Mr Justin Clark
In severe cases there can be dehydration and marked alteration in the composition of electrolytes in the mother's body, as well as vitamin deficiency. These changes can cause headaches, muscle weakness and extreme tiredness.
Her liver can be also affected, leading to jaundice and problems with blood clotting. Dehydration can predispose to a thrombosis - that's a blood clot in a deep leg vein or within the chest. Many women may have 'heartburn' caused by inflammation of the stomach and oesophagus (gullet) but sometimes upper abdominal pain can be severe and, if associated with blood stained vomit, may indicate the possibility of a tear in the gullet from repeated retching and vomiting.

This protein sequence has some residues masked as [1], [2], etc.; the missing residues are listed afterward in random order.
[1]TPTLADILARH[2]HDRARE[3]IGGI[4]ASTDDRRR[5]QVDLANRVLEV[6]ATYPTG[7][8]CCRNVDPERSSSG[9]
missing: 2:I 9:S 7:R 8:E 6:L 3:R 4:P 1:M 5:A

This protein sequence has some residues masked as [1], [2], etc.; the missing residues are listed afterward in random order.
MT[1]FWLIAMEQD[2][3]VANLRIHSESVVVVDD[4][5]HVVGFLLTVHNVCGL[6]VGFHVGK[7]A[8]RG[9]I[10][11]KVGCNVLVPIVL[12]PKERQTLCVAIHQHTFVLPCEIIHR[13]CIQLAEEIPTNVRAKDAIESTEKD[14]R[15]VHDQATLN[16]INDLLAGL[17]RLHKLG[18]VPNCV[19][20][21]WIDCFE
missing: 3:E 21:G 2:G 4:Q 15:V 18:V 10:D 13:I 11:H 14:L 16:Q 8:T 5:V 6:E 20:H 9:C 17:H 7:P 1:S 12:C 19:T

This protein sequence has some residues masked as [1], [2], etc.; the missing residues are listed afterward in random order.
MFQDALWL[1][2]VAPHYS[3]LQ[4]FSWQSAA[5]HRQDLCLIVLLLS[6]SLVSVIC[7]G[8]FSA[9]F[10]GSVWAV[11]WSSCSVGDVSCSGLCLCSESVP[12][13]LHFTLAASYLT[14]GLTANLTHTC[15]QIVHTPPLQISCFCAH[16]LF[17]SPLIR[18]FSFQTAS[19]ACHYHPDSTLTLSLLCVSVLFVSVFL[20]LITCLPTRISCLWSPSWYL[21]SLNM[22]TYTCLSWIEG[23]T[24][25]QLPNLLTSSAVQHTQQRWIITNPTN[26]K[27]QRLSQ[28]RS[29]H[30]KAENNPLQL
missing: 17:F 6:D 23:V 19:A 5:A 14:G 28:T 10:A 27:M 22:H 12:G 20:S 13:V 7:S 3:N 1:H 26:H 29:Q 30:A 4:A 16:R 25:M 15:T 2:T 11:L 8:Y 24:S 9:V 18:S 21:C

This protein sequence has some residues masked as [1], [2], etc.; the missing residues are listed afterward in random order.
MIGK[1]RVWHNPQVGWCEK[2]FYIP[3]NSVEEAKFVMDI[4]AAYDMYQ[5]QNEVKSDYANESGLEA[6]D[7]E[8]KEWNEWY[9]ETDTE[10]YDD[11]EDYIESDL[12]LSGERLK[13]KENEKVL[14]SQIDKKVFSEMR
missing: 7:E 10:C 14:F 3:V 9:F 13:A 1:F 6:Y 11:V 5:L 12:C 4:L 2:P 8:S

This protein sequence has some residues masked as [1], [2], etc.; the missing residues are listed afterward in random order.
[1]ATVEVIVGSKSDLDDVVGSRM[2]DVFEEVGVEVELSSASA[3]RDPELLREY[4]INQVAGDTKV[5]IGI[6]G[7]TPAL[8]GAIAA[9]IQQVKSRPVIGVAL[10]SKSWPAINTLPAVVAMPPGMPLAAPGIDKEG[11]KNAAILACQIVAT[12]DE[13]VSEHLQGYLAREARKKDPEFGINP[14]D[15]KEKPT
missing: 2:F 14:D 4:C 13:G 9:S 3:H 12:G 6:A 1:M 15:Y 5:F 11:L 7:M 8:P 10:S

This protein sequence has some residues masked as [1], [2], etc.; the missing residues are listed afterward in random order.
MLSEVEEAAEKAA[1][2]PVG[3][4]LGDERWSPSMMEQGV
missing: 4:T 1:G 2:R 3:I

Women and their families should be reassured that most cases can be effectively addressed through relatively simple measures and complications to the mother or her baby are unusual. Prompt rehydration is key, by drinking fluid or, in severe cases, by using a drip. In some stubborn cases, the mother should take Vitamin B1 (thiamine) to prevent rare complications arising from a lack of the vitamin that otherwise would cause confusion, seizures and paralysis. Support and reassurance are important because prolonged, debilitating symptoms can also lead to depression.